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INSTRUMENTS FLIGHT PLANNING
CHAPTER SEVEN
2.
Performance characteristics of the aircraft permit an enroute flight altitude above existing
or developing severe storms.
NOTE
It is not the intent to restrict flight within areas encompassed by or
adjacent to a WW unless storms have actually developed as
forecast.
Training Command Weather Warning
A CNATRA Aviation Weather Warning is similar to a WW and MWA. However, this weather
warning pertains only to Navy Aviation Training Command bases. While at VT-10/4, you may
never file into a CAWW for any reason. It is issued, generally, in the absence of a National
Weather Service Weather Warning. These warnings apply to training command aircraft and
generally cover the same weather conditions as a WW or MWA. Needless to say, when a
CAWW is issued, you should examine all aspects of your route of flight before T/O, just as you
would for a WW or MWA.
If you file a flight plan at a base other than a CNATRA field, a CAWW forecast may not be
available or briefed. If there is any chance of severe weather on your flight, check with NAS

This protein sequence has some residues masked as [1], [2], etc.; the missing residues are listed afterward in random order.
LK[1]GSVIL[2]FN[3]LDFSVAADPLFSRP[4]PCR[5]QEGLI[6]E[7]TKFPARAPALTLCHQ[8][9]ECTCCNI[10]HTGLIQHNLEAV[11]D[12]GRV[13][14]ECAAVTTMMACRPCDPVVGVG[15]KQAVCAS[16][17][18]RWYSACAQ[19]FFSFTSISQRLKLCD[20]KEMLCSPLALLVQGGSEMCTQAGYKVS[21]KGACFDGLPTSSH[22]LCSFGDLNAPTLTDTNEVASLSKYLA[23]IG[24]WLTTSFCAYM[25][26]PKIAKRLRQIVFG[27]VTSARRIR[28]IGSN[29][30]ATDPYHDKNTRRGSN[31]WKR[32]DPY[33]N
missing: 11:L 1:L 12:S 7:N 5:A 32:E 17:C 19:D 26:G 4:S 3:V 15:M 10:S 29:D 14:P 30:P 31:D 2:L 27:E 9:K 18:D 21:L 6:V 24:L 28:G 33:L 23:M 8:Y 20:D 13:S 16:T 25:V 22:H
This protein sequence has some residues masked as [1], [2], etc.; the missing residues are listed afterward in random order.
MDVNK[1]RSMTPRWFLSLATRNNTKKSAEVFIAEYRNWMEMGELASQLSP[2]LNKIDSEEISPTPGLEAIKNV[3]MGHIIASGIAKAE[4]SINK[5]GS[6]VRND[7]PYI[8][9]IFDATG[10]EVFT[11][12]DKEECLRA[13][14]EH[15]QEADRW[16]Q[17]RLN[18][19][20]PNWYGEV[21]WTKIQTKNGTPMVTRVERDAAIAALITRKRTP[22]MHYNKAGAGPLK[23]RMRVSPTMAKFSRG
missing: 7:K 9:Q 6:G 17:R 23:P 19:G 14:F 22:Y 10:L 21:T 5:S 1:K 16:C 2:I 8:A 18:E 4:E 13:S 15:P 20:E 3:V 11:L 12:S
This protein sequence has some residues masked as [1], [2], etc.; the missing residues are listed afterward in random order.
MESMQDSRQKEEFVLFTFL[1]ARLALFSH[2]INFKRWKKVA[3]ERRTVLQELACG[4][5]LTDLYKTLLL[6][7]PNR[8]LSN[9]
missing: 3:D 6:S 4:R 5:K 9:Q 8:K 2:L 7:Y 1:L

Pensacola via Defense Switched Network (DSN) to determine if a CAWW is in effect.
704.
IN-FLIGHT WEATHER INFORMATION
AIRMET
In-flight weather advisories consist of two types: the AIRMET (WA) and the SIGMET (WS or
WST). Since AIRMETs apply to lighter aircraft, they are issued to cover moderate, potentially
hazardous weather. This includes the following:
1.
Moderate icing.
2.
Moderate turbulence over an extensive area.
3.  Extensive areas where visibilities are less than 3 miles and/or ceilings are less than 1000
feet, including mountain passes.
SIGMET (Convective and Nonconvective)
SIGMETs apply to all types of aircraft and are issued to cover the more severe types of weather.
Convective SIGMETs cover the following:
1.
Tornadoes
2.
Line of thunderstorms
3.
Hail of inch or more in diameter
IN-FLIGHT WEATHER ANALYSIS 7-5


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